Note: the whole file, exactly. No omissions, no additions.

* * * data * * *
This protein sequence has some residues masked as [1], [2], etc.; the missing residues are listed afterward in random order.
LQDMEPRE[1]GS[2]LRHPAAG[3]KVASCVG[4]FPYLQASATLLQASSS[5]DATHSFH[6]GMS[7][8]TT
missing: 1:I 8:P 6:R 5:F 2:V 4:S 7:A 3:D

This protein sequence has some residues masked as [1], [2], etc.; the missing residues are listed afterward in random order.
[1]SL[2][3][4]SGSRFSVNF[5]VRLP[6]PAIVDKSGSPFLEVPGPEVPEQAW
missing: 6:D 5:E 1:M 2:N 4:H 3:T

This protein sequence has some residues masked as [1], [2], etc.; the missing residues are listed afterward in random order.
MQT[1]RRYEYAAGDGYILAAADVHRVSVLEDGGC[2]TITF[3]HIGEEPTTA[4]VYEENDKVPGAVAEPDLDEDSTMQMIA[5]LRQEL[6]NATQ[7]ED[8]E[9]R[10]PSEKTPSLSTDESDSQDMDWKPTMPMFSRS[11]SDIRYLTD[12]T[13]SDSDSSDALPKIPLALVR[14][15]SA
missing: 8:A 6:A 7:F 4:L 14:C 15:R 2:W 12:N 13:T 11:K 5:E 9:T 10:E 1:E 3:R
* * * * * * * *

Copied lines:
This protein sequence has some residues masked as [1], [2], etc.; the missing residues are listed afterward in random order.
LQDMEPRE[1]GS[2]LRHPAAG[3]KVASCVG[4]FPYLQASATLLQASSS[5]DATHSFH[6]GMS[7][8]TT
missing: 1:I 8:P 6:R 5:F 2:V 4:S 7:A 3:D

This protein sequence has some residues masked as [1], [2], etc.; the missing residues are listed afterward in random order.
[1]SL[2][3][4]SGSRFSVNF[5]VRLP[6]PAIVDKSGSPFLEVPGPEVPEQAW
missing: 6:D 5:E 1:M 2:N 4:H 3:T

This protein sequence has some residues masked as [1], [2], etc.; the missing residues are listed afterward in random order.
MQT[1]RRYEYAAGDGYILAAADVHRVSVLEDGGC[2]TITF[3]HIGEEPTTA[4]VYEENDKVPGAVAEPDLDEDSTMQMIA[5]LRQEL[6]NATQ[7]ED[8]E[9]R[10]PSEKTPSLSTDESDSQDMDWKPTMPMFSRS[11]SDIRYLTD[12]T[13]SDSDSSDALPKIPLALVR[14][15]SA
missing: 8:A 6:A 7:F 4:L 14:C 15:R 2:W 12:N 13:T 11:K 5:E 9:T 10:E 1:E 3:R